Stockbridge Old St Peter's Church
History, tourist information, and nearby accommodation
HERITAGE HIGHLIGHTS: 1354 oak door
The original parish church for Stockbridge was founded in the 12th century, but it incorporated masonry from a much earlier Saxon chapel that was mentioned in the Domesday Book. The church was torn down in the 1870's when the new parish church, also dedicated to St Peter, was built on the town's High Street. The Norman building, or what is left of it, became known as Old St Peter''s Church. Until 1842 Stockbridge was a chapel of ease for King's Somborne.
It was owned by Mottisfont Abbey until the abbey was suppressed in 1536, after which it passed to Lord Sandys. It stayed in the same family until 1939.
Curiously, when the church was pulled down the chancel was left standing. It served for a time as a mortuary chapel, but was allowed to fall into decay. In 1963 it was restored, and is now used for occasional services.
The most dramatic incident in the history of the old church came in 1141, at the height of the Civil War between supporters of Empress Maud and King Stephen. Maud's brother Robert, Earl of Gloucester, was her chief military leader. Earl Robert and Empress Maud were trapped at the river crossing by forces fighting for King's Stephen's wife, Matilda of Boulogne. The Earl fought a rearguard action against their foes to allow his sister to escape.
The fight was always a lost cause, but his actions allowed Maud to cross the river to safety. The Earl found temporary safety by grasping the sanctuary ring on the church door. By law this gave him 40 days respite within the church. What happens next seems unclear; the Earl was taken prisoner, so whether his pursuers disregarded the right of sanctuary or waited for him to come out seems uncertain.
The chancel is small, holding only about 20 people for services, but there is a lot of fascinating history in this small space! On the east wall is a fascinating wall painting dating to 1588, the year of the Spanish Armada. It is entirely possible that the mural was painted to coincide with a service of thanksgiving for the defeat of the Armada.
The painting shows the date 1588 above a curious design like an elaborate compass, flanked by the initials E.R. for Elizabeth Regina. The people of Stockbridge may have had a special affection for Elizabeth, as in 1563 she granted them the right to send 2 MPs to Parliament.
The exact same mural design is painted on the north wall, minus the date. There is another fragment of ancient wall painting on the north side of the east window. In this case there are no discernable initials, just a complex geometric design in red ochre.
The altar is made from a 17th century oak communion table, and there is a royal coat of arms dated to 1726. On either side of the altar are gravestones to Nicholas Pyle, a wealthy farmer who lived at Marsh Court Manor.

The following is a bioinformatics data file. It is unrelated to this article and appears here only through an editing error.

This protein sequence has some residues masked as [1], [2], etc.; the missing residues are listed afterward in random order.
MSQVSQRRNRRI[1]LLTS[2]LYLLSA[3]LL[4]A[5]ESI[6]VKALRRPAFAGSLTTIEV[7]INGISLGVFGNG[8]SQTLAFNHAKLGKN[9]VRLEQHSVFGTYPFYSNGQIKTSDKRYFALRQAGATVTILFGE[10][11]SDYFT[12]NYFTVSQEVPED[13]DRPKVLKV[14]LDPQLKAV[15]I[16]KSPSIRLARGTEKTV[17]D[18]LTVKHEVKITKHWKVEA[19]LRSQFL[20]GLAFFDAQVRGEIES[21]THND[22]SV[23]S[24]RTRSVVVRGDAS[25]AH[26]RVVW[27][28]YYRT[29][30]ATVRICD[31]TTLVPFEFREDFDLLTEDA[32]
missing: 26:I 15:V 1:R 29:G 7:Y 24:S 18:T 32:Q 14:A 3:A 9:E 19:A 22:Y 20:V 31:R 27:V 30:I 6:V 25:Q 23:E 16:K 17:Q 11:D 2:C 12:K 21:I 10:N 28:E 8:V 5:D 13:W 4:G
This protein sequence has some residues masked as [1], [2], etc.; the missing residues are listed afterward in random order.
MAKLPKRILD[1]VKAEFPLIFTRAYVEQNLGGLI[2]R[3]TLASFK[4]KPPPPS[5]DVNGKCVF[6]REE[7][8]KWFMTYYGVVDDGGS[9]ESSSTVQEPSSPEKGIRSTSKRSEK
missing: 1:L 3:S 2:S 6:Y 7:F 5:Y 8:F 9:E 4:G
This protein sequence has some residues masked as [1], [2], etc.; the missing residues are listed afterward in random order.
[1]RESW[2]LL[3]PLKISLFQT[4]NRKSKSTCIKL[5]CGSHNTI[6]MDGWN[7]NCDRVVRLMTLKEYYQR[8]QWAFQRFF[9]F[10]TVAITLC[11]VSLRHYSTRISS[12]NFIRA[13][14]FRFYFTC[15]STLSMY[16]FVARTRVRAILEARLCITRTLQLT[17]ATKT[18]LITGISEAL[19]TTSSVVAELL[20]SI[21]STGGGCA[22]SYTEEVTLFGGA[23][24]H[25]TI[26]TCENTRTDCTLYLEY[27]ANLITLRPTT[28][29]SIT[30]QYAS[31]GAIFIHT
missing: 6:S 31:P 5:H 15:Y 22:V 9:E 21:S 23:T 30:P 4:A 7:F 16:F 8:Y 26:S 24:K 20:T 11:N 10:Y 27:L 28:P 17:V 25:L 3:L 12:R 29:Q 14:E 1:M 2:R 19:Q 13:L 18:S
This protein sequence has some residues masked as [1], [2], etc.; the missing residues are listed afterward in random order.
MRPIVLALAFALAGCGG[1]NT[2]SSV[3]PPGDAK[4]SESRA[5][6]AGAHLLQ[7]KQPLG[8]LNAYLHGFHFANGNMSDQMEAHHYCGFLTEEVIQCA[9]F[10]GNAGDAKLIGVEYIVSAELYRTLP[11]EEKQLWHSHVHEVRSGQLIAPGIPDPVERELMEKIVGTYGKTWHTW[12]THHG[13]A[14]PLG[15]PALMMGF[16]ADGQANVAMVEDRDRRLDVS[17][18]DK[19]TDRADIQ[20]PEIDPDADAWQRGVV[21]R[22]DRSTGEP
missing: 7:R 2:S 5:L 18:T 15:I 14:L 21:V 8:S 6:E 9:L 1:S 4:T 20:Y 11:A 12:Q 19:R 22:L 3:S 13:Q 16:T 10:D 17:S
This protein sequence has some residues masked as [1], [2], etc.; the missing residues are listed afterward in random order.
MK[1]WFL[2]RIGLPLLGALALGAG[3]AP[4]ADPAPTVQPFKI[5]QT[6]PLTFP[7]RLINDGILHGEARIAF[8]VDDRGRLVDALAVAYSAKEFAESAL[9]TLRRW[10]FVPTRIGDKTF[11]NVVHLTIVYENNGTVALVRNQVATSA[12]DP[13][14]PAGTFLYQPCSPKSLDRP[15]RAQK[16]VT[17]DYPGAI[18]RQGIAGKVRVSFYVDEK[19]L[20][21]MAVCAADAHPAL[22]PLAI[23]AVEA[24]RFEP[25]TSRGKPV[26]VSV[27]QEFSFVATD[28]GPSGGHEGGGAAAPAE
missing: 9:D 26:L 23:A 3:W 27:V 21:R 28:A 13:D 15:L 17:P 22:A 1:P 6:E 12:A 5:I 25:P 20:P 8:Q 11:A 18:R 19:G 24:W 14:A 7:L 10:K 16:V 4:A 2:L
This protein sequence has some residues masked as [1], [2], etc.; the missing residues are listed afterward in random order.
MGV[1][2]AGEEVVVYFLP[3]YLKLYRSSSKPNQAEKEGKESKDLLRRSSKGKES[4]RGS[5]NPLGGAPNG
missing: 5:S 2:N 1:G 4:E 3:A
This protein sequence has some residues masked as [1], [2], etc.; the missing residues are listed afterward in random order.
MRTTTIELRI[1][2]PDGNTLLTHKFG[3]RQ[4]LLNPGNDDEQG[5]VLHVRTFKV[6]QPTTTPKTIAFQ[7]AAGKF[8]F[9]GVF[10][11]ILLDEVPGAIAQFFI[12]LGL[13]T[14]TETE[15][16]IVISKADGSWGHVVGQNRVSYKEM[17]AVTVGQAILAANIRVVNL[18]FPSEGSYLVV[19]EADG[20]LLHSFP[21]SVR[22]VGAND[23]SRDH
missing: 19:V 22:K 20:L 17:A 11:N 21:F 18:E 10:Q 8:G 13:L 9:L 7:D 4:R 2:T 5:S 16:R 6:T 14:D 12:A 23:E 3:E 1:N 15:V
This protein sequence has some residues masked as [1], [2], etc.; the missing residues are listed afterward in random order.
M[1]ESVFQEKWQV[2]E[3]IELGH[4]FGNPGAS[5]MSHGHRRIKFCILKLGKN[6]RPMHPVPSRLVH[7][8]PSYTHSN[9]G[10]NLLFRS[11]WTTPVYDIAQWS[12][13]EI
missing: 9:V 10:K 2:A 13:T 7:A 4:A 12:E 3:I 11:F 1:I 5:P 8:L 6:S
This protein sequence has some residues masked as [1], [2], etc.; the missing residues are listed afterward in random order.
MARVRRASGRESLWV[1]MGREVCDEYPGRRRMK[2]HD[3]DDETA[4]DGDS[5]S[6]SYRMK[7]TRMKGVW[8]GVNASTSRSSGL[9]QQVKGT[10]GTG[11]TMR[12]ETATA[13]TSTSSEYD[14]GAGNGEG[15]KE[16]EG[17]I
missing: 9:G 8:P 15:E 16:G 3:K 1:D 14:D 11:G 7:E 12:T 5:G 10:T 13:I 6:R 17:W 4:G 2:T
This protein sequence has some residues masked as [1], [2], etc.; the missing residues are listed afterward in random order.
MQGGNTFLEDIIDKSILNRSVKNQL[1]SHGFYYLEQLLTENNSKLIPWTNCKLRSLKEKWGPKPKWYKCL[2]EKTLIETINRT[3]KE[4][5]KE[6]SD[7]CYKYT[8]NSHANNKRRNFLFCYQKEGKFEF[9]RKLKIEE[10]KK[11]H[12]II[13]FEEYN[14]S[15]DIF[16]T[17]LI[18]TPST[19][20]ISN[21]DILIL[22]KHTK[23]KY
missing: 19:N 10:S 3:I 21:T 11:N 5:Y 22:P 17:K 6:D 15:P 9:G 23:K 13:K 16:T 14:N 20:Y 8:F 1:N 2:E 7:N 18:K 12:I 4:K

There are more fascinating historic memorials in the churchyard, dating from the 17th-19th centuries. Perhaps the most intriguing is that of John Buckett, a bailiff, landlord of the King's Head inn, and election manager. In the latter role he organised the corrupt elections that returned two representatives to Parliament for a small market town of just 500 people. His notoriety was widely known, and may have played some part in the legislation that eventually outlawed 'rotten boroughs' like Stockbridge.
The most interesting feature is a massive oak door, built in the 14th century. The worn timbers of the door have been carbon-dated to 1354. The door now hangs in a special frame on the south wall. On the jamb of the west door is a scratch dial incised around AD 1214.
One original feature of the church that will not be readily obvious is the Purbeck marble font, which was moved to the new church when it was opened.
Old St Peter's Church is a treasure. Opening the wide west door it feels like you are stepping back in history. The wall paintings are intriguing, and it is great fun to try to imagine what the original church might have looked like rom the outlines of blocked arches in the walls. The church is normally open to visitors daylight hours.
About Stockbridge Old St Peter's Church
Address: A3057, Stockbridge, Hampshire, England, SO20 6HH
Attraction Type: Historic Church
Location: On the A3057 at the western edge of Stockbridge, beside the White Hart Inn
Website: Stockbridge Old St Peter's Church
Photo Credit: David Ross and Britain Express
We've 'tagged' this attraction information to help you find related historic attractions and learn more about major time periods mentioned.
Historic Time Periods:
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12th century (Time Period) - 14th century (Time Period) - 17th century (Time Period) - Bronze Age (Architecture) - Civil War (Architecture) - Domesday Book (Historical Reference) - Geometric (Architecture) - George I (Person) - Iron Age (Architecture) - King Stephen (Person) - Neolithic (Architecture) - Norman (Architecture) - Roman (Time Period) - Saxon (Time Period) - Spanish Armada (Historical Reference) - wall painting (Historical Reference) - wall paintings (Historical Reference) -
NEARBY HISTORIC ATTRACTIONS
Heritage Rated from 1- 5 (low to exceptional) on historic interest
Stockbridge, St Peter's Church - 0.3 miles (Historic Church)
Leckford, St Nicholas Church - 1.9 miles (Historic Church)
Little Somborne, All Saints Church - 2 miles (Historic Church)
Danebury Iron Age Hillfort - 2.8 miles (Prehistoric Site)
Ashley, St Mary's Church - 2.9 miles (Historic Church)
Broughton, St Mary's Church - 3.4 miles (Historic Church)
Nether Wallop, St Andrew's Church - 3.6 miles (Historic Church)
Chilbolton, St Mary-the-Less Church - 3.9 miles (Historic Church)
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